“The mind is its own place, and in itself, can make a Heaven of Hell, a Hell of Heaven.” — John Milton
Despite the almost Biblical nature of John Milton’s quote, the story at the center of this blog entry is solidly grounded in earthly concerns. Specifically, I tried to frame a mild business setback into something bigger and more painful than it was (not a recommended happiness strategy!) before ultimately choosing a more positive frame — a re-framing which contributed to a happy winter morning for me and everyone else with whom I interacted that day.
The story began when Artisans’ Gallery severed our 12-year relationship (detailed below). It was just a moment in my long life, but here’s the thing: all we have are moments. In each one of our precious moments, we choose. With both minor and major life choices, our minds can make any situation more heavenly or more hellish. In this way, we shape our lives and we impact the lives of others.
Thus, every moment is important.
Positive psychology offers a variety of tools to help our minds choose a happier path. In my Artisans’ Gallery story, I used re-framing, benefit finding, and consideration of my personal intersection of talent, meaning, and pleasure. Aristotle said, “Where your talents cross with the needs of the world lies your vocation.” Add meaning and pleasure and, well, my departure from Artisans’ Gallery was long overdue.
Of course, some moments are way more momentous — on both ends of the emotional spectrum. Re-framing and benefit finding aren’t necessary for blissful moments (savoring and gratitude might come in handy then). On the other hand, these tools may be very hard to access during times of deep suffering, when we need them most. Practicing these strategies during the regular travails of life will help build your re-framing and benefit finding muscles — literally, carving new or stronger neuro-pathways in the brain — so you can more readily use them during your times of emotional heavy lifting. Taking the time to see the heavenly on “normal” days (for example, “thanks to the dark days of winter, I can enjoy colored lights in the living room”) will serve you well when your best re-frame may be, “I know the pain won’t always be this acute.”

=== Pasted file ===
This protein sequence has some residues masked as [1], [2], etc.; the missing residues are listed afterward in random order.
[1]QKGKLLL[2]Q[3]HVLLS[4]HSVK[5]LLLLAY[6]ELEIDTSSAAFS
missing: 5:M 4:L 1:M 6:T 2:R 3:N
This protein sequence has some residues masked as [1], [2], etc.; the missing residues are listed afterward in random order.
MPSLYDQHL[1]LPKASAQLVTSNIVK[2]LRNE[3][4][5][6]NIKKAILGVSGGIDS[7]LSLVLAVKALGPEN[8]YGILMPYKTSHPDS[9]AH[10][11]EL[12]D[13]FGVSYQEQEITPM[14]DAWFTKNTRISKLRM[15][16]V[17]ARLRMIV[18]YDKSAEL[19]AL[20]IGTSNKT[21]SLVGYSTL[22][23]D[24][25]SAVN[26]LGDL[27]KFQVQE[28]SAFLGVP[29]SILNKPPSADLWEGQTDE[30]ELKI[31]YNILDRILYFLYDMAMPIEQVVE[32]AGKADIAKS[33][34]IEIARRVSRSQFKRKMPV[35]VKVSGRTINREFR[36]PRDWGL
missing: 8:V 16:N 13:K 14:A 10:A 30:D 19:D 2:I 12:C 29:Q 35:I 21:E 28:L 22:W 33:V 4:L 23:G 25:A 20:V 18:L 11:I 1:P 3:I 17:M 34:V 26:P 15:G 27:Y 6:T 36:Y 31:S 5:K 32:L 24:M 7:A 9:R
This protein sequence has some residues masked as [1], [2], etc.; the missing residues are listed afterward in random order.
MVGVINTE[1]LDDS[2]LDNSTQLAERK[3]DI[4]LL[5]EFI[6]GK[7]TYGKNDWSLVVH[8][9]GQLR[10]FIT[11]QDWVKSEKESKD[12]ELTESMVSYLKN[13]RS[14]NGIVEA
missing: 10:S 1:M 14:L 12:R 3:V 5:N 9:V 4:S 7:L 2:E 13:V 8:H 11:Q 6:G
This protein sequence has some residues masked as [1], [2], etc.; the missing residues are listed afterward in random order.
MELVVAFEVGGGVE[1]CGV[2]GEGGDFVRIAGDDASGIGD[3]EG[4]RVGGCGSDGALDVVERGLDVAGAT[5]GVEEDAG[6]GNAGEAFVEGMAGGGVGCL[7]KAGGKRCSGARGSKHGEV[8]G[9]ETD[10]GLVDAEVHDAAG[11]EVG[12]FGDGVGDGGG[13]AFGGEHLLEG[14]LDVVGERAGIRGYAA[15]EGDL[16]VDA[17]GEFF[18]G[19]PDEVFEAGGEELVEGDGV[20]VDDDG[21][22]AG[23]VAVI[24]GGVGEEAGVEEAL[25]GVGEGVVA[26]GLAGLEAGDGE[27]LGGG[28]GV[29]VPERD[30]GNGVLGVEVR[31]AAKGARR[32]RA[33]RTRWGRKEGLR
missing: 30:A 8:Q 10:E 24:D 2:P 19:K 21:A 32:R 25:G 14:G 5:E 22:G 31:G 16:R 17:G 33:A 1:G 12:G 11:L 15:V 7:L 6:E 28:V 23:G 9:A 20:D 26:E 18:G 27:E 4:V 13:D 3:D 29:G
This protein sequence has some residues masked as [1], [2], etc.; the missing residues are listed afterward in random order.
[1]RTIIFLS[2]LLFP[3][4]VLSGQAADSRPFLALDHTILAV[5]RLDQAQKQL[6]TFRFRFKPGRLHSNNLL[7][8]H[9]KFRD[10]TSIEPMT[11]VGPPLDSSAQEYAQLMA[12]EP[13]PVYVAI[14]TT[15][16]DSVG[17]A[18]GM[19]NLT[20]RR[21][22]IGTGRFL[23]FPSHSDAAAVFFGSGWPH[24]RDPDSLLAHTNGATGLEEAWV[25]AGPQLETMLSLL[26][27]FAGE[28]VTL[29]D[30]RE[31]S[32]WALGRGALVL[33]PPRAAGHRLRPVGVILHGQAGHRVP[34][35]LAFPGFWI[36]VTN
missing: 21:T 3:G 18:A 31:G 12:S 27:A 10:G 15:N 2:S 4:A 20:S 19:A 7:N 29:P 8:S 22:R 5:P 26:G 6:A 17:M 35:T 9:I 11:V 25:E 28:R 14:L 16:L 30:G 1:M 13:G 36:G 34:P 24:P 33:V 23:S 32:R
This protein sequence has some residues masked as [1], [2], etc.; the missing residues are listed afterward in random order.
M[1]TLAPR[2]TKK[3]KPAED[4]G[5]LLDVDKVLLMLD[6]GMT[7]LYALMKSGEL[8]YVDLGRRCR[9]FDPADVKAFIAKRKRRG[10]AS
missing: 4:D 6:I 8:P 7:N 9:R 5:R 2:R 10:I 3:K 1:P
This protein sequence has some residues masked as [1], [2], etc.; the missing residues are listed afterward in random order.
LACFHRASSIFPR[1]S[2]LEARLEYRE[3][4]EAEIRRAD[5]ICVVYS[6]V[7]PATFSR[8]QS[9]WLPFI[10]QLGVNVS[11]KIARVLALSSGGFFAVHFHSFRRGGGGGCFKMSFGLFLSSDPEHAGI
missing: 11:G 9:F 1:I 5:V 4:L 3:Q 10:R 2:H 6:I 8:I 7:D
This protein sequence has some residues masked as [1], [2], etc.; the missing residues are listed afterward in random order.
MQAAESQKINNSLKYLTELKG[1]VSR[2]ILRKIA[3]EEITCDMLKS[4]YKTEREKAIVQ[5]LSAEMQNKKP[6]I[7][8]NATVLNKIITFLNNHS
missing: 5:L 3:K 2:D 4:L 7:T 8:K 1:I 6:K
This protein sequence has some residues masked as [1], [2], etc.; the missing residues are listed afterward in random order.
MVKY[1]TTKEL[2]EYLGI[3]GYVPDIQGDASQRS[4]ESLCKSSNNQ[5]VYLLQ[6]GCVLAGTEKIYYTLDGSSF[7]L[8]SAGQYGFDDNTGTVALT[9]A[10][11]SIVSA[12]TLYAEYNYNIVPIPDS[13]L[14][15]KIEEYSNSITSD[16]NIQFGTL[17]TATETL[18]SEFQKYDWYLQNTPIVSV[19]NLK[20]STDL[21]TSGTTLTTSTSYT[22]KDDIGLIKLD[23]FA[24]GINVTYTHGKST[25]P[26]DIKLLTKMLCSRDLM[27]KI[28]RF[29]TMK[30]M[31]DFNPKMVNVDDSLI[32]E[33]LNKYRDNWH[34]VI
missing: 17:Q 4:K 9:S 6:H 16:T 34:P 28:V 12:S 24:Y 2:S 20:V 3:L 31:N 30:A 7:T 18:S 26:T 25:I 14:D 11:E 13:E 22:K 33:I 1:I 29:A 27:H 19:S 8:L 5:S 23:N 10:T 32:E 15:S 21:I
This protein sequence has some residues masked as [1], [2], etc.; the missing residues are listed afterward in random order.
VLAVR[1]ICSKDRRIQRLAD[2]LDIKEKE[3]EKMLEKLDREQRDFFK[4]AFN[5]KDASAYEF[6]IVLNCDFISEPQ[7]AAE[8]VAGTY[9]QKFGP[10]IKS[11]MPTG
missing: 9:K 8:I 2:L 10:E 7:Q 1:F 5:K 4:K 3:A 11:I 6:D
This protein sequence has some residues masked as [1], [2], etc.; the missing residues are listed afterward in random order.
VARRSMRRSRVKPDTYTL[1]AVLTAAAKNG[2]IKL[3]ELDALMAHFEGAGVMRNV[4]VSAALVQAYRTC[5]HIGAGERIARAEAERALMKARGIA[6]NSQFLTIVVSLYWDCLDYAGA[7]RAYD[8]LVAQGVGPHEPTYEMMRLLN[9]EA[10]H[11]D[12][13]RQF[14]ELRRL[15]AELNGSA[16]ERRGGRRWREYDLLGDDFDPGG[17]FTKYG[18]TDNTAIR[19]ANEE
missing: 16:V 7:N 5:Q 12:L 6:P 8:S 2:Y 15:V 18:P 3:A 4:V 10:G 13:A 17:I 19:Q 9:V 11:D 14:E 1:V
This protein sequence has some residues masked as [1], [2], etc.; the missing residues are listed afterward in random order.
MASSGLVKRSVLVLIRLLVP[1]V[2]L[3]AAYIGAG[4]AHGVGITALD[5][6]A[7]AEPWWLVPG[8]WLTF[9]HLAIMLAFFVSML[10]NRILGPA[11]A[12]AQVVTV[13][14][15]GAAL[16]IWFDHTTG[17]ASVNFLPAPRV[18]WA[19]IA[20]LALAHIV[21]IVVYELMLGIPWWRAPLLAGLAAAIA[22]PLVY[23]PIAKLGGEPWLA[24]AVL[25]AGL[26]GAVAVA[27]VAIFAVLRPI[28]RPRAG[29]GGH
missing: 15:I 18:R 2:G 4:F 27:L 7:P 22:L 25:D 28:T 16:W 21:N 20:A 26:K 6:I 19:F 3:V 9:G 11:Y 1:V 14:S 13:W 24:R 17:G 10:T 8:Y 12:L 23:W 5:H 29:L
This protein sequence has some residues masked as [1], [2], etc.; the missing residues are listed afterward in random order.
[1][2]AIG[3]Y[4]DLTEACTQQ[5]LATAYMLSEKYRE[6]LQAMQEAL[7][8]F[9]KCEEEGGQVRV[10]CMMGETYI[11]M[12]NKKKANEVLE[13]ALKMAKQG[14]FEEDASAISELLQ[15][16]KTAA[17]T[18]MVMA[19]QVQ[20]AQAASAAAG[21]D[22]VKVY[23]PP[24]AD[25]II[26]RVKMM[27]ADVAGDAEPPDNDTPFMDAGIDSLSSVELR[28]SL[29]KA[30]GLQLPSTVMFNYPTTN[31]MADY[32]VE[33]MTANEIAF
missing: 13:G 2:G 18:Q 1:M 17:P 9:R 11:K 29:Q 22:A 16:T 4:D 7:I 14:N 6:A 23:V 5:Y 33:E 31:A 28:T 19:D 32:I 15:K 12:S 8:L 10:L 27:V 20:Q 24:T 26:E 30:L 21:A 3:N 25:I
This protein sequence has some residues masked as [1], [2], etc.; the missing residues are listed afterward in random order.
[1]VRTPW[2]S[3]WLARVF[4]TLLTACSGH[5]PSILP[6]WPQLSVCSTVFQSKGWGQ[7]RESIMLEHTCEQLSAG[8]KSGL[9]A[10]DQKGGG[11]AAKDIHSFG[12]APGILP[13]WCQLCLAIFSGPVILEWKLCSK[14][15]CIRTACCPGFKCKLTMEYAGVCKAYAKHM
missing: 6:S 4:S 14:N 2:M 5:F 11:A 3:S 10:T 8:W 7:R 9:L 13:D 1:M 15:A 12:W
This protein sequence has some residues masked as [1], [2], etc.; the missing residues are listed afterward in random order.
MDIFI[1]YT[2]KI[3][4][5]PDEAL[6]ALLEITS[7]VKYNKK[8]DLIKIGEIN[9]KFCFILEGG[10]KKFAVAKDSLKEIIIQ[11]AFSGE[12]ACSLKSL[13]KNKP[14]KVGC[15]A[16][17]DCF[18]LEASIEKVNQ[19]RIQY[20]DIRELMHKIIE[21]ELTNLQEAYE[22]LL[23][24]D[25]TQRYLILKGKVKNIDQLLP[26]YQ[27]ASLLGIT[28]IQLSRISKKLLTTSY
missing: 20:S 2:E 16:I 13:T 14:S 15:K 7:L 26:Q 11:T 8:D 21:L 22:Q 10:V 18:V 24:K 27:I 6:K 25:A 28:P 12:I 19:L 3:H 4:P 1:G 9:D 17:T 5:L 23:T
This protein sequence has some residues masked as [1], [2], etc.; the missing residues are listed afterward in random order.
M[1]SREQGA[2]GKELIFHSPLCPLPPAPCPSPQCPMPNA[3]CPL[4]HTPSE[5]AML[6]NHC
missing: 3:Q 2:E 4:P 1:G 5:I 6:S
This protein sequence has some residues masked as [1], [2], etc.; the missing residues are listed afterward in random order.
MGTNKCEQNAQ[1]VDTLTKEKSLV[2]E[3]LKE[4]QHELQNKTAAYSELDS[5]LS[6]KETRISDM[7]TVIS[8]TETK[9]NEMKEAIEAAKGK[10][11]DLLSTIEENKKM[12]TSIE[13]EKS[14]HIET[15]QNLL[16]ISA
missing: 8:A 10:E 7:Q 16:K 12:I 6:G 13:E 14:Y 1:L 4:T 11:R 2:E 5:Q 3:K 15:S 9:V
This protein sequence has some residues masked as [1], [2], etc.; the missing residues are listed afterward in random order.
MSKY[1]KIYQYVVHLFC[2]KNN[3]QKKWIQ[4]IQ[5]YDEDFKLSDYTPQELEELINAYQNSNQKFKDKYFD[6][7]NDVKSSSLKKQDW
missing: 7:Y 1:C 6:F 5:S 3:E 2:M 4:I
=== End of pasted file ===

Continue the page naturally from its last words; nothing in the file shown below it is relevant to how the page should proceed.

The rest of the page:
Because even then, our minds can step back just a bit from Hell. As Auschwitz survivor Viktor Frankl put it in Man’s Search for Meaning, “Everything can be taken from a man but one thing: the last of the human freedoms — to choose one’s attitude in any given circumstances, to choose one’s own way.”
My Artisans’ Gallery Story
I was doing exactly the wrong thing last week when I made the beautiful drive down scenic Route 100 to Artisans’ Gallery. “Hell” is a bit strong, and so is “Heaven” — but on a very low key level, as I drove, my mind was trying hard to turn a good situation into one of pain and suffering. It was like I was mentally picking a scab to make it bleed.
You see, my mission in going to this charming, consignment gallery was to pick up the remaining pieces of my watercolor jewelry in stock because they were no longer selling. Artisans’ Gallery had written me an apologetic note, asking me to remove my work and make way for a new artist. Their request wasn’t unexpected — my check for December had been a measly $16.00 — but I had enjoyed my relationship with this gallery.